Gov. Rauner vetoes bill to license gun dealers

Lester Mason
March 14, 2018

Rauner is facing a challenge from conservative Illinois Rep. Jeanne Ives, who had urged the governor to veto the gun dealer licensing bill.

The Gun Dealer Licensing Act would have required gun shops to register with the state and pay a $1,000 fee every five years. It would have required gun dealers in IL to obtain a license through the Department of Financial and Professional Regulation, to renew those licenses every five years and to train their employees to conduct background checks and spot potential straw purchasers.

Rauner spokeswoman Rachel Bold says the governor will veto the measure Tuesday, a week before the state's primary election in which the Republican faces a challenge from state Rep. Jeanne Ives. He wants to win his primary and neglect his primary responsibilities.

A number of gun control bills are now making their way through the state legislature. Last week, Ives' campaign criticized Rauner for not speaking publicly against the bill, calling it "the prelude to yet another betrayal" of Republicans.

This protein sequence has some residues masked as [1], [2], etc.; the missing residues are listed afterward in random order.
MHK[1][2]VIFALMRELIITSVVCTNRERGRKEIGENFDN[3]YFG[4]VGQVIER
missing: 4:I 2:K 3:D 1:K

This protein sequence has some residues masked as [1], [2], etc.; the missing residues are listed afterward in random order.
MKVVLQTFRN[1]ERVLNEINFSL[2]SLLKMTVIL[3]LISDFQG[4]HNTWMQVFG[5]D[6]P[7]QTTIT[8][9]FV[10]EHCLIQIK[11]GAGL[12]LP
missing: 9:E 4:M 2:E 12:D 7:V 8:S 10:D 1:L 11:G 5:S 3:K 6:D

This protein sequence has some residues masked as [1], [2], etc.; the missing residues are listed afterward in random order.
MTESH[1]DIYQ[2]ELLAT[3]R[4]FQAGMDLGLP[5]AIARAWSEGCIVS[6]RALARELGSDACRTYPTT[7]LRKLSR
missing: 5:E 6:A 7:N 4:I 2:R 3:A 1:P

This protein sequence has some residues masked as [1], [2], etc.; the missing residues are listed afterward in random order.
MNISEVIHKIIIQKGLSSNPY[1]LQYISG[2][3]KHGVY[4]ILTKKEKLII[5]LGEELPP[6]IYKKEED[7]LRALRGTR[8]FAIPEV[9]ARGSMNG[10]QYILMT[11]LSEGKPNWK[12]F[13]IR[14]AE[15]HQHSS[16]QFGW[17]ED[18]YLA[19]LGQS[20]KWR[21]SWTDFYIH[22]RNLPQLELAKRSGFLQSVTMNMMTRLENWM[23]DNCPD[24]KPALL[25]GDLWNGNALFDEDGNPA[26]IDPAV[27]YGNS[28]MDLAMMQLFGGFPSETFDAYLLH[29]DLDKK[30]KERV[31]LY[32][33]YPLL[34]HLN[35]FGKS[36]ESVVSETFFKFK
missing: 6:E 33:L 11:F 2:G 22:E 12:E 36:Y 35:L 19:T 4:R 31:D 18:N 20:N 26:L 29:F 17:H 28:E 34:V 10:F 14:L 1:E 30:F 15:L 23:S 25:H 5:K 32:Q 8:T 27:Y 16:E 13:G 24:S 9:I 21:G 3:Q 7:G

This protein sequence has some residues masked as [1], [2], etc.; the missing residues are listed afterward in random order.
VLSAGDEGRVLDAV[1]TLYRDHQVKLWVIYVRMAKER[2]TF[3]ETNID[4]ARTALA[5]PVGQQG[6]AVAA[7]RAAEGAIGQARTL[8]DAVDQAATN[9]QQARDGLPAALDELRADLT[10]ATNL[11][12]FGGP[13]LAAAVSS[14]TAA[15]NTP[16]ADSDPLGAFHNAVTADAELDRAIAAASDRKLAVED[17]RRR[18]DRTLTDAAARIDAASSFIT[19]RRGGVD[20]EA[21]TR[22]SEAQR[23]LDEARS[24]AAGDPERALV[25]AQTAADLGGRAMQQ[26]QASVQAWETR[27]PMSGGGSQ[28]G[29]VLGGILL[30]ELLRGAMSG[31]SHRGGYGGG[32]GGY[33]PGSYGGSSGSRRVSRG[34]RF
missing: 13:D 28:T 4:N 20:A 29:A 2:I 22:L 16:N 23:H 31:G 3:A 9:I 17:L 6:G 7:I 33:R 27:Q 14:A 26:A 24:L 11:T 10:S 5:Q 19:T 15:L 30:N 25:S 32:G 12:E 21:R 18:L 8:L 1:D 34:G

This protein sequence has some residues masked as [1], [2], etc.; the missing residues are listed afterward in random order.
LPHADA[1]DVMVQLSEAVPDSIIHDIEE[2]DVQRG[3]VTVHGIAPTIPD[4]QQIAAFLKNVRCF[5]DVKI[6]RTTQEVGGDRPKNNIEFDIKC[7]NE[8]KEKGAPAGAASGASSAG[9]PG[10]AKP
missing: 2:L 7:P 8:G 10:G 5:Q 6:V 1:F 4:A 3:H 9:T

The measure passed the Democratic-controlled legislature just days after the mass shooting at a Parkland, Fla., high school.

The legislation, which passed the General Assembly last month, would require all gun dealers in IL to obtain licenses from the state.

Just a day earlier, Chicago leaders - including Mayor Rahm Emanuel and CPD Supt.


"Rauner said the federal government already regulates gun dealers, making state regulations redundant".

Democratic State Senator Don Harmon from Oak Park says the governor's decision is about politics.

"But Rauner said Tuesday the measure amounts to burdensome regulation". Rauner was repeatedly asked Monday whether he would sign the bill, but would only say he supports "comprehensive solution", without saying whether that included licensing gun dealers.

But opponents noted that the federal Bureau of Alcohol, Tobacco, Firearms and Explosives already licenses gun dealers and its audits are time-intensive and expensive - a point Rauner also noted Tuesday as a reason for his veto.

Other measures still pending include a measure to ban bump stocks, which increase rifles' firing rates, and to prohibit anyone younger than 21 from buying assault-style weapons like the one used in the Florida shooting.

Slater doesn't have a problem with a bump stock ban, though he clarified that was his personal opinion and not that of the gun store's.

Other reports by Iphone Fresh

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